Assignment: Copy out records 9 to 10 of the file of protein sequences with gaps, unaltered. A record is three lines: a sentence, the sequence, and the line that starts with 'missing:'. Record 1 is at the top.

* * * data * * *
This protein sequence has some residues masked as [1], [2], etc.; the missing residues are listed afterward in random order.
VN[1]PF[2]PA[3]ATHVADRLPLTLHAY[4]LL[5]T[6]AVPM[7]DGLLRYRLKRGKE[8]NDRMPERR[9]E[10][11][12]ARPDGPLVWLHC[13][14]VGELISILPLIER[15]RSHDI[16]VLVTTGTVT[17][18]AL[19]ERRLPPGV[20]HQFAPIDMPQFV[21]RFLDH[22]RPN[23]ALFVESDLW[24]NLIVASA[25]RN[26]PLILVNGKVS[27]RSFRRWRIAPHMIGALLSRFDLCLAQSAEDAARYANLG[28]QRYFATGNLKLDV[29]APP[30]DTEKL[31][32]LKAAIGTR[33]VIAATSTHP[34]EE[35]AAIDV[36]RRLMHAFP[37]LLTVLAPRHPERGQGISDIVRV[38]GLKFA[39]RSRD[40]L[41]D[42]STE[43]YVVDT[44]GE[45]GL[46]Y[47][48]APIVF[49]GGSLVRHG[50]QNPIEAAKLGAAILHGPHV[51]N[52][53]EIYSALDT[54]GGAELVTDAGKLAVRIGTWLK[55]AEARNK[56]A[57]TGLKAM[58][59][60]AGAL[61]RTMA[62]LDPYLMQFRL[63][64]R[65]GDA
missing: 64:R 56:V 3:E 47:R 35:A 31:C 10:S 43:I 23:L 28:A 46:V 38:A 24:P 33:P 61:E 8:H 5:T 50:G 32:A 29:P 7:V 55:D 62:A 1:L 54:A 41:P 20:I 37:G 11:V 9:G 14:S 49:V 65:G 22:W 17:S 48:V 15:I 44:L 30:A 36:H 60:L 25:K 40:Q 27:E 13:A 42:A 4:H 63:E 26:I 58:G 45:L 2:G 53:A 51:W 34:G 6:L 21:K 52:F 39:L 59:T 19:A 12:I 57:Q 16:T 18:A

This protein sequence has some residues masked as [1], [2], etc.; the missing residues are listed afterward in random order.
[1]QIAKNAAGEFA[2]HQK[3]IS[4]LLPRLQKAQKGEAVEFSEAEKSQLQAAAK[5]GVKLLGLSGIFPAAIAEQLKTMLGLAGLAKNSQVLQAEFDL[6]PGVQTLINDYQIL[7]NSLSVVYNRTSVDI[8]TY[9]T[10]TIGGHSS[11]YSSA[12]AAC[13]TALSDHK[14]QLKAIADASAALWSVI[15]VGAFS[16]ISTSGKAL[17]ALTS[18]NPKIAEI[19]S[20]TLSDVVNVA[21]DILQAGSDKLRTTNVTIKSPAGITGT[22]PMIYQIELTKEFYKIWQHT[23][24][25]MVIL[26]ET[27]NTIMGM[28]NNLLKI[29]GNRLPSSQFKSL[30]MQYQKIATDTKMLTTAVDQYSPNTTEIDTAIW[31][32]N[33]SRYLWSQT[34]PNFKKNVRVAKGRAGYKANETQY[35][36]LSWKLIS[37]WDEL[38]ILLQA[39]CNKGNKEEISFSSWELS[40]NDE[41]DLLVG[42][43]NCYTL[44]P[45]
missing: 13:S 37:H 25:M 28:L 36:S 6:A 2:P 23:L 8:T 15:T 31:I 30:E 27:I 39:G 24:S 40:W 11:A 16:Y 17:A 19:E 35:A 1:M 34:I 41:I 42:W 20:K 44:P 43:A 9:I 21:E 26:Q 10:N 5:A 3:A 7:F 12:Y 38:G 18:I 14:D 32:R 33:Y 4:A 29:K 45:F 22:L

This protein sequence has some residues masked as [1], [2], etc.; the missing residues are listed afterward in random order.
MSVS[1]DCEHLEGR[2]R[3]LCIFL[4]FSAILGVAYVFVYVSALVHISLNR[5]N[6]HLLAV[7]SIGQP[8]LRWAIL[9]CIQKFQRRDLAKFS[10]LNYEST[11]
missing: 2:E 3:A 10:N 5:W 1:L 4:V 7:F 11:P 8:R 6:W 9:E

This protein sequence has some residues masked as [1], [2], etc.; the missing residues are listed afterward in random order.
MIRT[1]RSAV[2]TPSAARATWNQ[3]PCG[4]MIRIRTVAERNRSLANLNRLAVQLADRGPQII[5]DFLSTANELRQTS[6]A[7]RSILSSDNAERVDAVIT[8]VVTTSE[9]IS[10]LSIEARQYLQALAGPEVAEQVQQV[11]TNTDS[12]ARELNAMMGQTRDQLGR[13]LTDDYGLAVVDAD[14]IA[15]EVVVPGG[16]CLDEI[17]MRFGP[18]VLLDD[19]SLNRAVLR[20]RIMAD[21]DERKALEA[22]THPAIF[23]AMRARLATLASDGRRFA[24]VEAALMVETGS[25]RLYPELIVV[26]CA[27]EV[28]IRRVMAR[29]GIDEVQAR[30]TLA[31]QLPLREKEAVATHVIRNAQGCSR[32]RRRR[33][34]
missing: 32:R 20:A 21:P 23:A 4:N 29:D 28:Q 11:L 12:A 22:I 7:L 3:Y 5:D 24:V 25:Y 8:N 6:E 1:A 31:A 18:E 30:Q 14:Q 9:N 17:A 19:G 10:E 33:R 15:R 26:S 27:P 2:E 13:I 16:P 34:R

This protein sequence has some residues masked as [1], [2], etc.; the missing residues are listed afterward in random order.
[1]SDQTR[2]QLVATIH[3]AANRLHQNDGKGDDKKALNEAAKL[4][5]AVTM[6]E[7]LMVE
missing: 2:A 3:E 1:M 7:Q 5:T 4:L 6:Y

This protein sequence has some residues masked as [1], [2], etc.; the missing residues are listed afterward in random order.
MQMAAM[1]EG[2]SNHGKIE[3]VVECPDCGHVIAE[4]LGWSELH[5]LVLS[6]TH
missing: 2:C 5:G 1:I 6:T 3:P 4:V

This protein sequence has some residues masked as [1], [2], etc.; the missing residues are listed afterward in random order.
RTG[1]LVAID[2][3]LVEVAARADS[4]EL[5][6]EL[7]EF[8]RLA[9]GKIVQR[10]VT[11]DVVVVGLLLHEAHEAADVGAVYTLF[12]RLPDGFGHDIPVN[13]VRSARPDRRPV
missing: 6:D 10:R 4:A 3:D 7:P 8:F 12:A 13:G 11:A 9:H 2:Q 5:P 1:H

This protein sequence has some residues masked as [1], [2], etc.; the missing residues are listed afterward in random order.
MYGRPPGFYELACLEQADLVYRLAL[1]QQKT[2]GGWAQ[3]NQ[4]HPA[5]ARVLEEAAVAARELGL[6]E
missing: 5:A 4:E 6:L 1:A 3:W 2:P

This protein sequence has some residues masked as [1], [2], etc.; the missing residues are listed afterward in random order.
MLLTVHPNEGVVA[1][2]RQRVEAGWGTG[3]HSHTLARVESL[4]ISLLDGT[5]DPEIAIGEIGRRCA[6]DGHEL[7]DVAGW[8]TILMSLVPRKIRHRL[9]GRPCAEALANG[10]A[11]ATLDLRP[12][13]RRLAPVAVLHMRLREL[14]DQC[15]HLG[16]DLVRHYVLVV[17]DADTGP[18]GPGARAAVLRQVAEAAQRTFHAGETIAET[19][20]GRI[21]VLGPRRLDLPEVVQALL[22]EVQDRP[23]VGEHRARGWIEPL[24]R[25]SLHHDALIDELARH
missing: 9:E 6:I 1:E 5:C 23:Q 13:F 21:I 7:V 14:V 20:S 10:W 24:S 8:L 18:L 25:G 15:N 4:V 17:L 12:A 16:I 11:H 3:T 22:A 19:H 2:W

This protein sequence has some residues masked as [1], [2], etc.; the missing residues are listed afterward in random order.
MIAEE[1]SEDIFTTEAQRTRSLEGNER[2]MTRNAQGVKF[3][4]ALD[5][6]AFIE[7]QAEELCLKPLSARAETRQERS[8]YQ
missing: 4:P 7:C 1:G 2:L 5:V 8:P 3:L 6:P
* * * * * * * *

This protein sequence has some residues masked as [1], [2], etc.; the missing residues are listed afterward in random order.
MLLTVHPNEGVVA[1][2]RQRVEAGWGTG[3]HSHTLARVESL[4]ISLLDGT[5]DPEIAIGEIGRRCA[6]DGHEL[7]DVAGW[8]TILMSLVPRKIRHRL[9]GRPCAEALANG[10]A[11]ATLDLRP[12][13]RRLAPVAVLHMRLREL[14]DQC[15]HLG[16]DLVRHYVLVV[17]DADTGP[18]GPGARAAVLRQVAEAAQRTFHAGETIAET[19][20]GRI[21]VLGPRRLDLPEVVQALL[22]EVQDRP[23]VGEHRARGWIEPL[24]R[25]SLHHDALIDELARH
missing: 9:E 6:I 1:E 5:C 23:Q 13:F 21:I 7:V 14:V 20:S 10:W 24:S 8:L 18:L 25:G 15:N 4:V 17:L 12:A 16:I 11:H 3:T 22:A 19:H 2:W

This protein sequence has some residues masked as [1], [2], etc.; the missing residues are listed afterward in random order.
MIAEE[1]SEDIFTTEAQRTRSLEGNER[2]MTRNAQGVKF[3][4]ALD[5][6]AFIE[7]QAEELCLKPLSARAETRQERS[8]YQ
missing: 4:P 7:C 1:G 2:L 5:V 8:P 3:L 6:P